Heterogeneity of Thermal Extremes Driven by disturbance or inherent in the landscape


Ryan F. Limb, Samuel D. Fuhlendorf, Darrell E. Townsend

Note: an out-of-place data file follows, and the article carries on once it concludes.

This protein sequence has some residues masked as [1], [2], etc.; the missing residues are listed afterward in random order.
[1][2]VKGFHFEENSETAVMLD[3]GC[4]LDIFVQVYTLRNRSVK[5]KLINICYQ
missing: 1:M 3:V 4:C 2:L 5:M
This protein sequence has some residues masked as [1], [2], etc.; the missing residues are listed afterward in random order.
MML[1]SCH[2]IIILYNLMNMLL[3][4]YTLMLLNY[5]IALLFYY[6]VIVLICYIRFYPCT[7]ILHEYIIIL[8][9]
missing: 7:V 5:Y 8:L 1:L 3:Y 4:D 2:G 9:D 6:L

Ecologists are beginning to recognize the effect of heterogeneity on structure and function in arid and semiarid ecosystems. Additionally, the influences of temperature on ecosystems are widely documented, but landscape temperature patterns and relationships with vegetation are rarely reported in ecological studies. To better understand the importance of temperature patterns to the conservation and restoration of native ecosystems, we designed an experiment to investigate relationships among soil surface temperature, landscape heterogeneity, and grazing intensity. Grazing intensity did influence the vegetation structure and composition. Heavy treatments had the greatest bare ground and the least vertical structure.  Ungrazed treatments had the most litter and live grass cover. However, average temperatures among the three grazing treatments were not different and ranged less than 2°C during midday summer periods. The temperature difference between riparian and upland landscapes within grazing treatments was 21°C. Landscape position (riparian vs. upland) did have a significant influence on soil surface temperature and produced a variation in temperature 11 times greater than grazing intensities. Thermal heterogeneity did not differ among grazing treatments. Lower soil surface temperatures (associated with riparian areas) may provide a critical thermal refuge for many animals in arid and semiarid ecosystems on hot summer days, when air temperatures can exceed 37°C. Riparian zones, specifically riparian vegetation, are an important component in ecosystem management.